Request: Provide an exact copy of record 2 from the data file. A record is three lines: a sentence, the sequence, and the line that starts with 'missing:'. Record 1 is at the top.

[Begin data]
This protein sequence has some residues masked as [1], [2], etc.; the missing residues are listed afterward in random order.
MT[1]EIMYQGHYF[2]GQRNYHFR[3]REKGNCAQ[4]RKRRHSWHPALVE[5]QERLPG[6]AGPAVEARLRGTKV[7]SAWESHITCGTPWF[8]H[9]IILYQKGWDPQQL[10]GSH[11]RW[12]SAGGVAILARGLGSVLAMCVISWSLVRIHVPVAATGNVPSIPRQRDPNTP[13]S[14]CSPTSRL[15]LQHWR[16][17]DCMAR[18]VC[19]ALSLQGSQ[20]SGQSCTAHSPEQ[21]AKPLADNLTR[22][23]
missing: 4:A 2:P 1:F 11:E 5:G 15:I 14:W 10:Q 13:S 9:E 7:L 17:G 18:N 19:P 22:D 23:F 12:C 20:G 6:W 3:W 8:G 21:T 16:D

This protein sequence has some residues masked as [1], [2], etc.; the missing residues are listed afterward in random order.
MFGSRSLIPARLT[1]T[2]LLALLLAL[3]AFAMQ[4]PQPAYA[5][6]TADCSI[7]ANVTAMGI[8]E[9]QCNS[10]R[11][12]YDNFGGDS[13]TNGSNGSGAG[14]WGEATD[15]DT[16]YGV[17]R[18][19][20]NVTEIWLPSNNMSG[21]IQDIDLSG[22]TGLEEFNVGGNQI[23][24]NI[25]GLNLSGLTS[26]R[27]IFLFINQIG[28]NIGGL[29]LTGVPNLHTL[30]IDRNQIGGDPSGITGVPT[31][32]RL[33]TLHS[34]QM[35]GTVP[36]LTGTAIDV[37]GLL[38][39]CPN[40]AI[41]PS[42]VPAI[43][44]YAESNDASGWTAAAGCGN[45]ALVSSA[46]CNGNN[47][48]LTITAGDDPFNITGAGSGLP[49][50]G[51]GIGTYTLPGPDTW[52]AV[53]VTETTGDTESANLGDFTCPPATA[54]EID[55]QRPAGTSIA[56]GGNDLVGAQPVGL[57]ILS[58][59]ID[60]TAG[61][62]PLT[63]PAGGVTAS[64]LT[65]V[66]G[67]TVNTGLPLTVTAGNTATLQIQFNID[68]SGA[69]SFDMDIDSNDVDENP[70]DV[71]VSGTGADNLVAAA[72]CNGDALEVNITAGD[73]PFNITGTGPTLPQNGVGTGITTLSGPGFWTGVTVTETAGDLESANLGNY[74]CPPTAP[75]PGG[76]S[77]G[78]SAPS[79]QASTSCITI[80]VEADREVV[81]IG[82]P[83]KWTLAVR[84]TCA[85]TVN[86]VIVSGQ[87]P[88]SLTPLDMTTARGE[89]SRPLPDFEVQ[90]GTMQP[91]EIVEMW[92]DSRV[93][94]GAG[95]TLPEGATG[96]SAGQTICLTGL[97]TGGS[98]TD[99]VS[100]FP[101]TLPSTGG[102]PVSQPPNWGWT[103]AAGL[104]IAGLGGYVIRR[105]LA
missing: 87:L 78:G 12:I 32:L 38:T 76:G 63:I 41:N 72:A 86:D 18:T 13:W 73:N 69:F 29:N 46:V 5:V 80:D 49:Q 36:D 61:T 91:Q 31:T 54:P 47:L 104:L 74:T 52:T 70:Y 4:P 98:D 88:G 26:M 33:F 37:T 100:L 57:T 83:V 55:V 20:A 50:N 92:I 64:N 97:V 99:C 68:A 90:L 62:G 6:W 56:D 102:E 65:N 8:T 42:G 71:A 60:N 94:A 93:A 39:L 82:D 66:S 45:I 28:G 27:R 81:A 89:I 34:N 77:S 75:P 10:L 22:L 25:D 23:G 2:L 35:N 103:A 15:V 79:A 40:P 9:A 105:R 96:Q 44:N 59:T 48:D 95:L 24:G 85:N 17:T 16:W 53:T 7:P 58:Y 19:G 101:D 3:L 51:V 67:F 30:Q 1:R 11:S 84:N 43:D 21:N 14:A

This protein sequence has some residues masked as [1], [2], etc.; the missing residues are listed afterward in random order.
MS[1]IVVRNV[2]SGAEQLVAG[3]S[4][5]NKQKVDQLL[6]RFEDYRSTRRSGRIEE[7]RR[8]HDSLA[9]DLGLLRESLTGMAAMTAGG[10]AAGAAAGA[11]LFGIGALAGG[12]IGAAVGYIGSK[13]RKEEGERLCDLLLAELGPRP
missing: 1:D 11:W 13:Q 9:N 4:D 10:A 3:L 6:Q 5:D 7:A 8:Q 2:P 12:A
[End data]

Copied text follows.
This protein sequence has some residues masked as [1], [2], etc.; the missing residues are listed afterward in random order.
MFGSRSLIPARLT[1]T[2]LLALLLAL[3]AFAMQ[4]PQPAYA[5][6]TADCSI[7]ANVTAMGI[8]E[9]QCNS[10]R[11][12]YDNFGGDS[13]TNGSNGSGAG[14]WGEATD[15]DT[16]YGV[17]R[18][19][20]NVTEIWLPSNNMSG[21]IQDIDLSG[22]TGLEEFNVGGNQI[23][24]NI[25]GLNLSGLTS[26]R[27]IFLFINQIG[28]NIGGL[29]LTGVPNLHTL[30]IDRNQIGGDPSGITGVPT[31][32]RL[33]TLHS[34]QM[35]GTVP[36]LTGTAIDV[37]GLL[38][39]CPN[40]AI[41]PS[42]VPAI[43][44]YAESNDASGWTAAAGCGN[45]ALVSSA[46]CNGNN[47][48]LTITAGDDPFNITGAGSGLP[49][50]G[51]GIGTYTLPGPDTW[52]AV[53]VTETTGDTESANLGDFTCPPATA[54]EID[55]QRPAGTSIA[56]GGNDLVGAQPVGL[57]ILS[58][59]ID[60]TAG[61][62]PLT[63]PAGGVTAS[64]LT[65]V[66]G[67]TVNTGLPLTVTAGNTATLQIQFNID[68]SGA[69]SFDMDIDSNDVDENP[70]DV[71]VSGTGADNLVAAA[72]CNGDALEVNITAGD[73]PFNITGTGPTLPQNGVGTGITTLSGPGFWTGVTVTETAGDLESANLGNY[74]CPPTAP[75]PGG[76]S[77]G[78]SAPS[79]QASTSCITI[80]VEADREVV[81]IG[82]P[83]KWTLAVR[84]TCA[85]TVN[86]VIVSGQ[87]P[88]SLTPLDMTTARGE[89]SRPLPDFEVQ[90]GTMQP[91]EIVEMW[92]DSRV[93][94]GAG[95]TLPEGATG[96]SAGQTICLTGL[97]TGGS[98]TD[99]VS[100]FP[101]TLPSTGG[102]PVSQPPNWGWT[103]AAGL[104]IAGLGGYVIRR[105]LA
missing: 87:L 78:G 12:I 32:L 38:T 76:G 63:I 41:N 72:A 86:D 18:T 13:W 73:N 69:F 29:N 46:V 5:V 80:D 49:Q 36:D 61:T 91:Q 31:T 54:P 47:L 104:L 74:T 52:T 70:Y 4:P 98:D 88:G 26:M 33:F 37:T 100:L 57:T 83:V 55:V 20:A 50:N 92:I 64:N 97:V 99:C 68:A 90:L 62:G 6:W 56:D 102:E 65:N 8:T 42:G 71:A 60:N 94:A 93:A 39:L 82:D 66:S 45:I 28:G 27:R 81:A 89:I 34:N 77:S 75:P 10:L 22:L 25:D 23:G 2:L 35:N 103:A 15:V 79:A 40:P 9:A 105:R 96:Q 44:N 59:T 48:D 95:L 24:G 85:N 17:T 16:W 53:T 7:P 58:Y 19:G 101:D 3:L 51:V 67:F 30:Q 1:R 11:S 84:N 43:D 21:N 14:A